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When gas separation membranes are made thinner, they usually allow permeating gases to pass through faster. However, a thinner membrane may be poorer at separating between gas species. Kim et al. (p. 91) examined the permeability and selectivity of layered graphene and graphene oxide membranes. Gas molecules diffuse through defective pores and channels that form between the layers. Controlling these structures tuned the properties of the membranes to allow the extraction of carbon dioxide from other gases. Li et al. (p. 95) describe membranes as thin as 1.8 nanometers made from only two to three layers of graphene oxide. Small defects within the layers allowed hydrogen to pass through, separating it from carbon dioxide and nitrogen.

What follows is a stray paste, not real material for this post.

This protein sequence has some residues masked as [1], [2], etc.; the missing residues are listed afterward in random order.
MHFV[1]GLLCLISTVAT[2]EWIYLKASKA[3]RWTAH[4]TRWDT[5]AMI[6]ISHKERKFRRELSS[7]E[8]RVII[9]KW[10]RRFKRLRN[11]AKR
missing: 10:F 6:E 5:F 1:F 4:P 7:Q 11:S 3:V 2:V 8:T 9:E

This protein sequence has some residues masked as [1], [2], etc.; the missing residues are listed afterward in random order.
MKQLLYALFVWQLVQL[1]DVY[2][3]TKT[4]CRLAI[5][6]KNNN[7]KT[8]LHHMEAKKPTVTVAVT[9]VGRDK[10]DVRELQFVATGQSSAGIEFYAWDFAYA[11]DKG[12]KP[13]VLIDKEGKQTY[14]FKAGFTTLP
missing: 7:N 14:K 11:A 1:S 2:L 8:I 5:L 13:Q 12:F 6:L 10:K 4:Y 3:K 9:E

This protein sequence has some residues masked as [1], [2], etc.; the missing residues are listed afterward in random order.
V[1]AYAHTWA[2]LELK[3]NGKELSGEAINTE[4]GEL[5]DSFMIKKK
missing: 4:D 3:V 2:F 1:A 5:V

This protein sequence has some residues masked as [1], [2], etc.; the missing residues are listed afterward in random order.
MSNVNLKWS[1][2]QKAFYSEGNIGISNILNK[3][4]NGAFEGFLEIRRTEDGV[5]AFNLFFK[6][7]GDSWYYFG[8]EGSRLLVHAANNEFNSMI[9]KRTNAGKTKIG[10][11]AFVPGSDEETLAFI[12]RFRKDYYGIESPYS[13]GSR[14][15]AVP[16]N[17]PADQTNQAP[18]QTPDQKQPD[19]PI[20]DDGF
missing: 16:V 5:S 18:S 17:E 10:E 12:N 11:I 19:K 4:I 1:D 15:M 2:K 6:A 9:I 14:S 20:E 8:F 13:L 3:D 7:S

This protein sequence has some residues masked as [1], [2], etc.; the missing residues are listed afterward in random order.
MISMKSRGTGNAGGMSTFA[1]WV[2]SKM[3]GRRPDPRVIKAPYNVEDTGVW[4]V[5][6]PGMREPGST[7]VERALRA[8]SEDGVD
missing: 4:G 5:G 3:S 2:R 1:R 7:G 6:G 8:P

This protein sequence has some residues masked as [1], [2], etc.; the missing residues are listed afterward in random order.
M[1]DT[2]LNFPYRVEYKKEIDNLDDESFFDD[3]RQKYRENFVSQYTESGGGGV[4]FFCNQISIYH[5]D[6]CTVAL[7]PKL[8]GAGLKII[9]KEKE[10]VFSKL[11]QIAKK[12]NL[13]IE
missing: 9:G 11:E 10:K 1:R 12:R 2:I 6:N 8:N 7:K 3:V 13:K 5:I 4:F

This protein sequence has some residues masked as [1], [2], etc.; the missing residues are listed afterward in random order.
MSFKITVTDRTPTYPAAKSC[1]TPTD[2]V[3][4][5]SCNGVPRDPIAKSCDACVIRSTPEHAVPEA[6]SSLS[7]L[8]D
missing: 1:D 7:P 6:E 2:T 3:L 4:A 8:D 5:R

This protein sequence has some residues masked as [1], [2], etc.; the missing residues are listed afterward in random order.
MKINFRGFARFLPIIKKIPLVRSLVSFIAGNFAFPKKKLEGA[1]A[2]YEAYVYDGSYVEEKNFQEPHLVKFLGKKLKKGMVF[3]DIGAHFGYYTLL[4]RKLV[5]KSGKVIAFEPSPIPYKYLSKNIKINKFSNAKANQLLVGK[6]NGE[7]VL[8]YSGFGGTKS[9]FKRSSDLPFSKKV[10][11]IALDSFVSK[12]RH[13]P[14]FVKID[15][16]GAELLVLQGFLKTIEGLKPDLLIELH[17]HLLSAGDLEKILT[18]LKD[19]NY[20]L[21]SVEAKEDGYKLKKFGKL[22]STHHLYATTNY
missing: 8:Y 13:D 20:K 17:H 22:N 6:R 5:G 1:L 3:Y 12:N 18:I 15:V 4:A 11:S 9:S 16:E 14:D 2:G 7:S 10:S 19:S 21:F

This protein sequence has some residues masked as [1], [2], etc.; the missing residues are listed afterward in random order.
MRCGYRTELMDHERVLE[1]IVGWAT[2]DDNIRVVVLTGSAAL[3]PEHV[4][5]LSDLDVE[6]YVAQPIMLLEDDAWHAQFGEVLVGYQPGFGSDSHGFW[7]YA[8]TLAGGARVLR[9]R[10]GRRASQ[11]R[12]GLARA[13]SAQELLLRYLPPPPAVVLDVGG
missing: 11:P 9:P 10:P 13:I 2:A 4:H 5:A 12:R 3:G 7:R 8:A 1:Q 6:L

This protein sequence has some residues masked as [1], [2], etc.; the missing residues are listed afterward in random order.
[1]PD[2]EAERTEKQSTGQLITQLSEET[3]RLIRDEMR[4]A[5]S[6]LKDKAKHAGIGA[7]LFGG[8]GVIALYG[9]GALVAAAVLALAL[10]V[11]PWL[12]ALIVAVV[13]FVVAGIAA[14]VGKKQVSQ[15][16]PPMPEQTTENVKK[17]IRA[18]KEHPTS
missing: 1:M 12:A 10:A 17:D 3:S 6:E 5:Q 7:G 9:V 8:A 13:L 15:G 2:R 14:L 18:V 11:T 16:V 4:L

Ultrathin, molecular-sieving membranes have great potential to realize high-flux, high-selectivity mixture separation at low energy cost. Current microporous membranes [pore size < 1 nanometer (nm)], however, are usually relatively thick. With the use of current membrane materials and techniques, it is difficult to prepare microporous membranes thinner than 20 nm without introducing extra defects. Here, we report ultrathin graphene oxide (GO) membranes, with thickness approaching 1.8 nm, prepared by a facile filtration process. These membranes showed mixture separation selectivities as high as 3400 and 900 for H2/CO2 and H2/N2 mixtures, respectively, through selective structural defects on GO.